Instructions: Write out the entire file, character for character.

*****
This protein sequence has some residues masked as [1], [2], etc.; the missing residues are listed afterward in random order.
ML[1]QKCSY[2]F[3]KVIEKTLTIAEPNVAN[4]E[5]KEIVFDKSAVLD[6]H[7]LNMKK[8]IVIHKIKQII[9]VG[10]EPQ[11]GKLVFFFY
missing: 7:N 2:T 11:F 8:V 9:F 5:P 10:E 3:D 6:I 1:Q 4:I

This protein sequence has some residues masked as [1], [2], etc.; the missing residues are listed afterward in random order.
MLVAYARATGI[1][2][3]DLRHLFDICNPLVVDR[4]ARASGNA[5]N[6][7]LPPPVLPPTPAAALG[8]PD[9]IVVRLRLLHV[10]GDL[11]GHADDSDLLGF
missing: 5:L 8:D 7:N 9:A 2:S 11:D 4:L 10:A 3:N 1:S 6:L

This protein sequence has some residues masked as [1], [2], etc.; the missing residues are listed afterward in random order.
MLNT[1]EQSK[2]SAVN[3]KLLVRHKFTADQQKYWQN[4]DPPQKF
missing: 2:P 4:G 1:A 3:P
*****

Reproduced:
This protein sequence has some residues masked as [1], [2], etc.; the missing residues are listed afterward in random order.
ML[1]QKCSY[2]F[3]KVIEKTLTIAEPNVAN[4]E[5]KEIVFDKSAVLD[6]H[7]LNMKK[8]IVIHKIKQII[9]VG[10]EPQ[11]GKLVFFFY
missing: 7:N 2:T 11:F 8:V 9:F 5:P 10:E 3:D 6:I 1:Q 4:I

This protein sequence has some residues masked as [1], [2], etc.; the missing residues are listed afterward in random order.
MLVAYARATGI[1][2][3]DLRHLFDICNPLVVDR[4]ARASGNA[5]N[6][7]LPPPVLPPTPAAALG[8]PD[9]IVVRLRLLHV[10]GDL[11]GHADDSDLLGF
missing: 5:L 8:D 7:N 9:A 2:S 11:D 4:L 10:A 3:N 1:S 6:L

This protein sequence has some residues masked as [1], [2], etc.; the missing residues are listed afterward in random order.
MLNT[1]EQSK[2]SAVN[3]KLLVRHKFTADQQKYWQN[4]DPPQKF
missing: 2:P 4:G 1:A 3:P